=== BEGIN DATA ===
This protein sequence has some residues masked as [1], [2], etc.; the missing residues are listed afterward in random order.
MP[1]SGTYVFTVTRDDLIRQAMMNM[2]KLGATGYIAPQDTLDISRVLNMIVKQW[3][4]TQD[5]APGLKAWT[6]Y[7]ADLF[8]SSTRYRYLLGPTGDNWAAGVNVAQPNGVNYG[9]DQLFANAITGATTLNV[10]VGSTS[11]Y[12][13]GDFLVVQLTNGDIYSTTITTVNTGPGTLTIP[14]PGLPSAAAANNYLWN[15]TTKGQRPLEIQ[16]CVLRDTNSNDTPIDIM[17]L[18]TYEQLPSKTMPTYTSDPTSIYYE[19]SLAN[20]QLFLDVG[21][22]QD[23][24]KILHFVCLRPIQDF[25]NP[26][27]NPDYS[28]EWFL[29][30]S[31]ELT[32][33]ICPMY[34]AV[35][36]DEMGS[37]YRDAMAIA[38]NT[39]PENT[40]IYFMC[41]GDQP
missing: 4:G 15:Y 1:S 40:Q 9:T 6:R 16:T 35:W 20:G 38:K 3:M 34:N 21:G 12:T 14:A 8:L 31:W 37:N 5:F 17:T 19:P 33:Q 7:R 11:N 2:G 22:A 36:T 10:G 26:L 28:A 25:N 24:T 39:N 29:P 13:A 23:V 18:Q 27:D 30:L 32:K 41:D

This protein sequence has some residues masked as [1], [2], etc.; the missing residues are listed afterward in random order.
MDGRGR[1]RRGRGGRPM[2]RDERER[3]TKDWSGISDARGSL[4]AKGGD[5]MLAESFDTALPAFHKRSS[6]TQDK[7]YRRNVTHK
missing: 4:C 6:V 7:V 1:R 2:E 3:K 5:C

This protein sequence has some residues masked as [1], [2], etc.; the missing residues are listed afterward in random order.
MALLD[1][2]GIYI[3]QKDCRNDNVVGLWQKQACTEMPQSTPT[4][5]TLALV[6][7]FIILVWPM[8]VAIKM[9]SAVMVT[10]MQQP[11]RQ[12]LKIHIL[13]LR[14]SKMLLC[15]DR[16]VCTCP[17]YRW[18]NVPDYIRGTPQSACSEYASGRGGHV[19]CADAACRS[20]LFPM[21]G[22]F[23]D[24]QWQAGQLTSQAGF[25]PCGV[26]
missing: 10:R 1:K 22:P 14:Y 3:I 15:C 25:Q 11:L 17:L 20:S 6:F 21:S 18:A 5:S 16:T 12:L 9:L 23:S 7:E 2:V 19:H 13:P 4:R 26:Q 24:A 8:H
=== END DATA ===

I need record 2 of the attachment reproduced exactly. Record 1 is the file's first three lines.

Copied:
This protein sequence has some residues masked as [1], [2], etc.; the missing residues are listed afterward in random order.
MDGRGR[1]RRGRGGRPM[2]RDERER[3]TKDWSGISDARGSL[4]AKGGD[5]MLAESFDTALPAFHKRSS[6]TQDK[7]YRRNVTHK
missing: 4:C 6:V 7:V 1:R 2:E 3:K 5:C